Greetings from Portland. Sweater weather is here. Every day this month I’m telling a story that bridges the gap between this world, and the next. I’m resurrecting the memory of Portlanders who’ve crossed over to the other side by posting one video each day, relating the tale of one, interesting “permanent Portlander.”
During the 19th century, it was illegal to be homeless in Portland.
In 1834, Adeline Nott lived on the streets. She begged, scrounged and scraped a living any way she could. Local shopkeepers thought she was a nuisance. They convinced the elected overseers of the poor to issue a warrant for her arrest.
When the police tracked Nott down, she was hiding behind a warehouse. They arrested her and took her to the city almshouse. Opened in 1803, it stood right about where the Expo and Hadlock Field stand now. There, Nott was given new clothes and a bed in an attic dormitory. Then, she was put to work doing laundry. A lawyer tried to get her out but her incarceration was upheld by the Maine Supreme Judicial Court.
The almshouse, and the attached poor farm, housed lots of people back then: the old, the sick, the disabled, the insane, unwed mothers, debtors, orphans, the indigent. Some people were kept there 30 years or more.
Anybody who could work, did. The money they made went towards their keep. Anybody who couldn’t work, was warehoused. At least one disturbed man was kept in a wooden cage at the back of his room.
It was a place to send people and forget about them.
But wait, it gets worse.
In addition to the farm, there was a cemetery — the final destination for many of the almshouse’s residents.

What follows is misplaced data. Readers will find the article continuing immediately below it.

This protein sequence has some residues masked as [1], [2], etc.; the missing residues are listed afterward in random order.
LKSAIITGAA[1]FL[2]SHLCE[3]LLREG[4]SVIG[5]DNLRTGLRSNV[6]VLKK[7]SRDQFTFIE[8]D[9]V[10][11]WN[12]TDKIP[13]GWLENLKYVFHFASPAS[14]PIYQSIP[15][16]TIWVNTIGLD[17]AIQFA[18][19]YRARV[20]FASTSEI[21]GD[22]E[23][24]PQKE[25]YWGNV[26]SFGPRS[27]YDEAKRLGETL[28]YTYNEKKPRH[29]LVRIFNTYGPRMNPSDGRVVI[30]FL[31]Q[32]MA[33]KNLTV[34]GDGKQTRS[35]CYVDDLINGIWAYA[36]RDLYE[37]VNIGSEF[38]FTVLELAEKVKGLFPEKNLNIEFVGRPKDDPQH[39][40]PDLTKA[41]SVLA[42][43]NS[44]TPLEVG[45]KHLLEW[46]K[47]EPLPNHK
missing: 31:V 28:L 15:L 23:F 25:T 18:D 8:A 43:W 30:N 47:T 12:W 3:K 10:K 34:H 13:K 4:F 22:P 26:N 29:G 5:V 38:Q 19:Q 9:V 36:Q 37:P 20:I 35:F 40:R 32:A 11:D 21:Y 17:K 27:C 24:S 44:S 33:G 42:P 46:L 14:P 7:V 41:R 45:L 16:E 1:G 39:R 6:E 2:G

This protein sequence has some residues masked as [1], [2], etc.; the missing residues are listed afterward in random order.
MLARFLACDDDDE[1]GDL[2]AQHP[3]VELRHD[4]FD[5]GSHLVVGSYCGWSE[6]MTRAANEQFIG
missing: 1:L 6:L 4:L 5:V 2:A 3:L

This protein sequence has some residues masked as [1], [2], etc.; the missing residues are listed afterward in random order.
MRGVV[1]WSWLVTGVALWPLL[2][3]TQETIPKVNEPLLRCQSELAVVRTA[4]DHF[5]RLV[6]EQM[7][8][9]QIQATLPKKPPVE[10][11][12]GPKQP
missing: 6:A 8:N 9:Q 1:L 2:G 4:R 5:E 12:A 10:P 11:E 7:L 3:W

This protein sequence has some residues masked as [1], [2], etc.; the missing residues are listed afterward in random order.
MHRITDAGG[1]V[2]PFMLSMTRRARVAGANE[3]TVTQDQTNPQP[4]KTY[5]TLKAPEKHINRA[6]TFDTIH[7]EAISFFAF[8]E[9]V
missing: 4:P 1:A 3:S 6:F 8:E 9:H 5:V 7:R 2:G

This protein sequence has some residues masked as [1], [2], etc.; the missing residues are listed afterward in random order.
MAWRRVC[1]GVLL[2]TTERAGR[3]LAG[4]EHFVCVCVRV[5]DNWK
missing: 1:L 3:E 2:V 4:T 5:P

When the city closed the facility in favor of more modern hospital and work farm system around the turn of the 20th century, they dug up hundreds of graves in the almshouse cemetery. The bones were trucked to a pit at Forest City Cemetery in South Portland.
No stone marks their commingled resting place. The poor, desperate souls were forgotten all over again.
I was able to track down some burial records for the alms house cemetery. But they only stretch from 1858 to 1875. There’s 174 names, in all.
I think it’s unlikely residents were only buried there for 20, out of the 100, years the almshouse was in operation. It seems equally unlikely that all the paupers’ graves were marked. So, it seems wicked unlikely that when they turned the earth in 1904, sifting the soil for bones, making way for the new Expo building, that they really found everyone.
Do the Sea Dogs play baseball on a graveyard? Are there bones under the basketball hoops at the Expo? Do people skate over mortal remains at the city ice arena?
I’m asking, because I don’t know. I’m telling you, because I think nobody knows.
Today’s story is brought to you, in part, by John F. Bauman’s book, “Gateway to Vacationland: The Making of Portland, Maine,” published in 2012 and David Wagner’s book, “The Poorhouse: America’s Forgotten Institution,” published in 2005.
In case you’re wondering, I don’t know what ever happened to Adeline Nott. She’s not listed in the burial records I found. But they only go back to 1858. That’s 24 years after she was arrested.
Disclaimer: I’m not a historian. I owe everything I know to the dedicated research of those who have come before me. These character sketches are assembled from multiple (often antique) sources and sprinkled with my own conjecture. I’m happy to be set straight or to learn more.